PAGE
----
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Noting that the First Amendment protects lies about the government made in the public square, this article explores whether lawyers’ free speech rights ought to be different from that of other speakers. The law holds lawyers to a more demanding standard of conduct than others when it comes to aspects of lawyers’ fiduciary relationships with courts and clients. But how much more demanding can the law be when it comes to lawyers’ speech — in this case, false political speech? Applying the current First Amendment framework, we question the bar’s assumption that lawyers’ speech outside of these contexts can be regulated more restrictively than others. We disagree with the premise that lawyers do not deserve the same robust protection for disfavored speech that the First Amendment affords speakers in general. The constitutional case law invites us to identify and scrutinize the bar’s regulatory assumptions and rationales, including the idea that all lies reflect a dishonest character that presages future dishonesty in law practice, or that all lawyers’ lies diminish public respect for the profession. We argue that the bar’s rationales do not hold up well on close examination.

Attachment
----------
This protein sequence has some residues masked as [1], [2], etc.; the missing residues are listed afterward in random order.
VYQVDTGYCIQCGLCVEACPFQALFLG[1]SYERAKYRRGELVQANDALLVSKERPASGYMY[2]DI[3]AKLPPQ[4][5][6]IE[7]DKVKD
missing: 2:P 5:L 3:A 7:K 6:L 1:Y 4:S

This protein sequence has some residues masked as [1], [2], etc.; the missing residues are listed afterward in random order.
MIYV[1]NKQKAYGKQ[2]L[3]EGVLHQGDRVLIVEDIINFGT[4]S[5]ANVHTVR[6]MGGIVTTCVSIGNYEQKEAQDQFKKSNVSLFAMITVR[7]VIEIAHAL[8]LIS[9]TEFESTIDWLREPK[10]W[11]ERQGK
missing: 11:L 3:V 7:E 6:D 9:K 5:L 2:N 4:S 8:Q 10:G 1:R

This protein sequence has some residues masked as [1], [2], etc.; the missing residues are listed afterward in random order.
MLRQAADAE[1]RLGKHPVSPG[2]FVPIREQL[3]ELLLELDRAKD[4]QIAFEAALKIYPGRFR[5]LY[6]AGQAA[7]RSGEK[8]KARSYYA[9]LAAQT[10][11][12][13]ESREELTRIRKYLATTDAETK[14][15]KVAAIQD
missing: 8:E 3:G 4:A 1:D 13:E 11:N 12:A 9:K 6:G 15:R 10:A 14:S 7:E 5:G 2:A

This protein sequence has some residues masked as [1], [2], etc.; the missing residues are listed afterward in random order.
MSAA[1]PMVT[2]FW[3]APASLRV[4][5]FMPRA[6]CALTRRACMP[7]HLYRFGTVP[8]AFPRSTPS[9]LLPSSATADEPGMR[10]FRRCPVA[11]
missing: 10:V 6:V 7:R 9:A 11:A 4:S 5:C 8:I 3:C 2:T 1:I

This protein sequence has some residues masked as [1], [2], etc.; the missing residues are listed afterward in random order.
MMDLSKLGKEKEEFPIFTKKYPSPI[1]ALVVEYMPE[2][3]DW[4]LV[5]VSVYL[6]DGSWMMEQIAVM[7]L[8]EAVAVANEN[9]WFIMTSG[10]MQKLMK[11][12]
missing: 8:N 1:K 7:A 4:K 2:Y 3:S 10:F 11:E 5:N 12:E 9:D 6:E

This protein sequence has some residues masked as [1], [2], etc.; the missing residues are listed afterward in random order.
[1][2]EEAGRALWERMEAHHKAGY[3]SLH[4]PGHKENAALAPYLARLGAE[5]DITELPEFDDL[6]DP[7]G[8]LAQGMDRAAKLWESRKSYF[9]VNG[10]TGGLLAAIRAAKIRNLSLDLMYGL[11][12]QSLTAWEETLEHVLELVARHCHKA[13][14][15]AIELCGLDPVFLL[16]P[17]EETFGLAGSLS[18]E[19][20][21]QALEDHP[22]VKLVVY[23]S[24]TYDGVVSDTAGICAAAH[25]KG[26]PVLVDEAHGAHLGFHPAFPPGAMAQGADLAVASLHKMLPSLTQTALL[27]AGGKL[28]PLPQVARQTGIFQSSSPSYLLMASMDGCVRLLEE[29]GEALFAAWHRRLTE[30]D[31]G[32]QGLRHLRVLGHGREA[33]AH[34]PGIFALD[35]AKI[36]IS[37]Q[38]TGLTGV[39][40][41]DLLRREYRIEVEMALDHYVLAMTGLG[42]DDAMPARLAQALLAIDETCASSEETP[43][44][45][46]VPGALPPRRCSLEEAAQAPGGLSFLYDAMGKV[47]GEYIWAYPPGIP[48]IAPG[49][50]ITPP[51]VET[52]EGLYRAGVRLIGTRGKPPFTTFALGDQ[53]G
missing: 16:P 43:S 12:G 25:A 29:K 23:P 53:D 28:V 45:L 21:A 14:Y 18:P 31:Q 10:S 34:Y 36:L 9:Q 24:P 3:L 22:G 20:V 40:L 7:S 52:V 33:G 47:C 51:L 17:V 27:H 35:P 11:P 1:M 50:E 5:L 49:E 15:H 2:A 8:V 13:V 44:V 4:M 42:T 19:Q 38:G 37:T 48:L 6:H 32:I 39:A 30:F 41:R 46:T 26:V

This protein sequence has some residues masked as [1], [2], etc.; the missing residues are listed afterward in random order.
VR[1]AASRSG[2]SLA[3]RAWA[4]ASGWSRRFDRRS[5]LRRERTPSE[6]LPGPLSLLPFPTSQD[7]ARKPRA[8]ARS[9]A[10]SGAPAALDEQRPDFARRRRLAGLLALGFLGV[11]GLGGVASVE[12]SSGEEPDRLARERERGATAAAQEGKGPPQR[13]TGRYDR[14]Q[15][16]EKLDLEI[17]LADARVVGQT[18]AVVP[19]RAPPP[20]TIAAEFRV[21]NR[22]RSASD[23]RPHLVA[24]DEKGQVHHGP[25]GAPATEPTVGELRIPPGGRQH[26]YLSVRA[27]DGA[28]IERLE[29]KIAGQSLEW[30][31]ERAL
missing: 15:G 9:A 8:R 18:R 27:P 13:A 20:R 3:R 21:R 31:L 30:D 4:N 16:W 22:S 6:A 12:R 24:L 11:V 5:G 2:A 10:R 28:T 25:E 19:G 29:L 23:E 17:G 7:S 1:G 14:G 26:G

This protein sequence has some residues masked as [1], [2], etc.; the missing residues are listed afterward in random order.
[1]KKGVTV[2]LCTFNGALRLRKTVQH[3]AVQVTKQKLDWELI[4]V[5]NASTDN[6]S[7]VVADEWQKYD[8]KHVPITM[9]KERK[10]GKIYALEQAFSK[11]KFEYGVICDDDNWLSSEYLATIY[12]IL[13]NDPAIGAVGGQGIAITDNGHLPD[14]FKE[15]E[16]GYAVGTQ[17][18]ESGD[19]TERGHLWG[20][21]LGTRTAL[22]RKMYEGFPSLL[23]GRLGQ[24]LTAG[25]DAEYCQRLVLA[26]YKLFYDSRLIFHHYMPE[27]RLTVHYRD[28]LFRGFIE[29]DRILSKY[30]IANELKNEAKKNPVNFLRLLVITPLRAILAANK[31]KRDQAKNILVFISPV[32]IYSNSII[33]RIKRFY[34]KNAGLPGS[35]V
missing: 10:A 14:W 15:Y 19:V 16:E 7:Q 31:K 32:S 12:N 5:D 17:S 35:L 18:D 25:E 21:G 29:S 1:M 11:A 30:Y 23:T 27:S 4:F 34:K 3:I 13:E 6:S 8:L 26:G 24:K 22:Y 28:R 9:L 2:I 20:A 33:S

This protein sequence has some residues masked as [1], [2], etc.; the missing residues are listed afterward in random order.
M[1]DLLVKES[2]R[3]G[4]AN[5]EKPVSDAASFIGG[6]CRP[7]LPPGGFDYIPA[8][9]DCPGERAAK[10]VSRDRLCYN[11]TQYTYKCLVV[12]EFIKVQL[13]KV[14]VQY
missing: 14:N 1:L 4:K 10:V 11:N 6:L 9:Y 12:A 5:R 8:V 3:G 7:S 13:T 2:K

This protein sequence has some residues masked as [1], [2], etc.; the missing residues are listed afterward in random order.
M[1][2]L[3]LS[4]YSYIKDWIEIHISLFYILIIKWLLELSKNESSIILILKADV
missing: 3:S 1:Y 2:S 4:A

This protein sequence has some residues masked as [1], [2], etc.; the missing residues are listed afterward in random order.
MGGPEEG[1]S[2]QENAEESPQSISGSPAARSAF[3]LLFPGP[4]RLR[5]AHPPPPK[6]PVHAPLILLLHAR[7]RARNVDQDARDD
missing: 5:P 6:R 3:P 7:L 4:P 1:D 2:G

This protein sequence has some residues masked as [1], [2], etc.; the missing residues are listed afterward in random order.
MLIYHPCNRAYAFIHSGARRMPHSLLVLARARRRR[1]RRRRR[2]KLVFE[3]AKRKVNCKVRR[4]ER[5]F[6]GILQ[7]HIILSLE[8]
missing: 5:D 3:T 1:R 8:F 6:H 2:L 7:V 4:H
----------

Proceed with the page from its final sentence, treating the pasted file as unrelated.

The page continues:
Lawyers and the Lies They Tell
After the Trump Administration: Lessons and Legacies for the Legal Profession
Washington University Journal of Law & Policy, Vol. 69, pp. 37-126